Thanks for helping well-intentioned family members find the right words and appropriate questions.

M de P said...

Excellent additions!!

We had a baby shower for little A this weekend and so it was the first time I'd seen many of my friends since bringing her home. Many people were curiuos about A's first family, and some would preface their questions by saying, "Is it okay for me to ask about the first family?". I thought it was a nice way to say they were interested in knowing more, but also respecting that I there may be things that I don't feel at liberty to share.

Megan said...

"You rarely know someone's whole story. And the parts you don't know are often more important than the ones you do."

Well said. I think that's something we all need to remember about every situation, not just adoption.

luna said...

excellent additions, and I agree with lori, this could be an ongoing dialogue. I'd like to gather posts like these in one place and either link to them or print them out and circulate to family and friends who don't read my blog. each point is so important. thanks.

Portraits In Sepia said...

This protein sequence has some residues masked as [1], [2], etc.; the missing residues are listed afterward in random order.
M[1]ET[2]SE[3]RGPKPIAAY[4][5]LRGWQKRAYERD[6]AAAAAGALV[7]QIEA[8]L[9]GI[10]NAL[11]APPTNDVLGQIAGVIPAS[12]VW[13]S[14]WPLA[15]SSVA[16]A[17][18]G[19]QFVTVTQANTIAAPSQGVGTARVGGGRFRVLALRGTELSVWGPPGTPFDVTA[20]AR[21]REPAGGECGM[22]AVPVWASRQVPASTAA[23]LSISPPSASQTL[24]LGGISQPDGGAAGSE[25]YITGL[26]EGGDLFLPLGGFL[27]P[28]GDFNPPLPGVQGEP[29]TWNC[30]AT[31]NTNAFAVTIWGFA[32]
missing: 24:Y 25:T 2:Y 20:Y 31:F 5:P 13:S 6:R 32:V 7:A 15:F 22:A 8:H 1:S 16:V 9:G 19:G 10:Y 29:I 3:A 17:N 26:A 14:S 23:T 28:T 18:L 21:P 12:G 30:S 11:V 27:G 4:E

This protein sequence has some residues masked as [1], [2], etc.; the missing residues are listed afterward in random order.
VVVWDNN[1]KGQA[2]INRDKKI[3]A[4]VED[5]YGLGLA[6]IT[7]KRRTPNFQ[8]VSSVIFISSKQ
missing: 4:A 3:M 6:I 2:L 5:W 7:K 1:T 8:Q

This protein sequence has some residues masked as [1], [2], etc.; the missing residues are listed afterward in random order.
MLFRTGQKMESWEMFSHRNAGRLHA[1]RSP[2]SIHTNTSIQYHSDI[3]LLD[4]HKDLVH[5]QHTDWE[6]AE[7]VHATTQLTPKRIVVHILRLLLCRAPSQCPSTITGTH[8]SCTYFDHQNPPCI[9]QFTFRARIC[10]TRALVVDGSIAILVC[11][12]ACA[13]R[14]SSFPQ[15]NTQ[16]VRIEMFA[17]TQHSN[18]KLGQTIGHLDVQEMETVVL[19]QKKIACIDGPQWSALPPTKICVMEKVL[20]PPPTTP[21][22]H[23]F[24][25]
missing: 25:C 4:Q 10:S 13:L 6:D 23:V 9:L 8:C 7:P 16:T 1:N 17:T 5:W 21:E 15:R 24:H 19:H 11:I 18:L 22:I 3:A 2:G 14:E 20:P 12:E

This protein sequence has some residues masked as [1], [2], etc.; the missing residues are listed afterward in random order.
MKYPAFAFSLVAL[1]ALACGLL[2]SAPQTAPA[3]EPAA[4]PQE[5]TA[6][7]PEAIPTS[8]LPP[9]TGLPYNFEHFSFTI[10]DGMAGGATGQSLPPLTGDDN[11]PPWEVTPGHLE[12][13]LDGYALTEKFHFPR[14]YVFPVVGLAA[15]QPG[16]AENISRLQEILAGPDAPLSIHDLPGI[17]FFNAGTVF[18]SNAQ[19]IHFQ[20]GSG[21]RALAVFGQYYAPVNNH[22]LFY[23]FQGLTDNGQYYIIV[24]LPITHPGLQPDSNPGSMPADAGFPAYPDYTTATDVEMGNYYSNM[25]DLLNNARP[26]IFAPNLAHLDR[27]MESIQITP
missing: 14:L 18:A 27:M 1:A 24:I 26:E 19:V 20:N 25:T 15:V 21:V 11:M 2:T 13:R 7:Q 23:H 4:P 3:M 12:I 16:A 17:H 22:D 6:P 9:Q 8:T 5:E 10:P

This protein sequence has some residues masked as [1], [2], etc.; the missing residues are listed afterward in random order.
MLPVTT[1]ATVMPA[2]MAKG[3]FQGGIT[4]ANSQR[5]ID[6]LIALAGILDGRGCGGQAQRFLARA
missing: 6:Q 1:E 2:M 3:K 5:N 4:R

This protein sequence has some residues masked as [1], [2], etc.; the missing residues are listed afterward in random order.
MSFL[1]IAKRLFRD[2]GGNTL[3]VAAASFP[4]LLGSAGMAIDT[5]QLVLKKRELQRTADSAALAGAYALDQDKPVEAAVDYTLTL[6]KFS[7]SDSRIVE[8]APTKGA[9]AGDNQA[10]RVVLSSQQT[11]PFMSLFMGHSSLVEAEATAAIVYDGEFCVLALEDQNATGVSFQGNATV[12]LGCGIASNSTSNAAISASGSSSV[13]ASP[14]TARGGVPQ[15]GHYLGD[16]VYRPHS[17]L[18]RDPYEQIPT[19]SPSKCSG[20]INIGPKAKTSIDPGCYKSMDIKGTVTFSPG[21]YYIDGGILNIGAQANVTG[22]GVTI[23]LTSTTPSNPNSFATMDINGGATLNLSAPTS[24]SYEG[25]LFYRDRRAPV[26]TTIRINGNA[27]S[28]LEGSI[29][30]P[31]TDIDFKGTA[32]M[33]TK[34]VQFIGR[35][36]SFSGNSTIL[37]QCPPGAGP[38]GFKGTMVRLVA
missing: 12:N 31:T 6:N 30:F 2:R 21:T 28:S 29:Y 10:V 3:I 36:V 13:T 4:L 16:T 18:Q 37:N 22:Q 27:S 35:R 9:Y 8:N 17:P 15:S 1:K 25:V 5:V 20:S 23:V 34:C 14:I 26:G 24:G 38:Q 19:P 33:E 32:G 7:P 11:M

I am in Mexico City right now and one of my brother´s in law mentioned to my husband that he heard we were planning to adopt. He suggested that we visit one of the small towns near here where there are Curaderas {basically witch doctors} that could stimulate my ovaries and he heard they have helped lots of women get pregnant.
Whatever. We just laughed and knew he meant no harm. It was obvious though that he sees adopting has a last resort and admission of failure. Whatever.

Martha said...

Thank you so much for this great post. My cousin adopted three girls in open, domestic adoptions, such a blessing for all.

Aunt Becky said...

You really, really, really need to make a pamphlet about this. You're so spot on and I know many people that could really use this advice. So glad to have met you.

Here from ICLW and I'll be back.

Jenn said...

These are great tips, thanks. (ICLW)

Kristine said...

Very good points!

Anniep said...

This advice is SO needed. I know everyone means well, but come on, do they really think we haven't thought things out? Best wishes,

Annie (from ICLW)

Rachel & Jacob said...

what interesting points. like your thoughts and like your blog!

I Believe in Miracles said...

I love this list and tips. Thank you. We're considering adoption so this is something to keep in mind. Thanks!
ICLW

DrSpouse said...

That's a really good post - especially about the nosy questions about birth families etc. We have been told that a child's birth family history and situation, especially with anything they may have suffered in that family, is their story. Adults would not like it if someone else shared the whole history of some trauma they suffered, and children shouldn't have to put up with it either.

(Via IComLeavWe)

Country Chick said...

Actually I WOULD believe the questions you get asked about your kids' first parents. Me too, and I tell them it's his business, not theirs (as politely as possible).

Good to find you.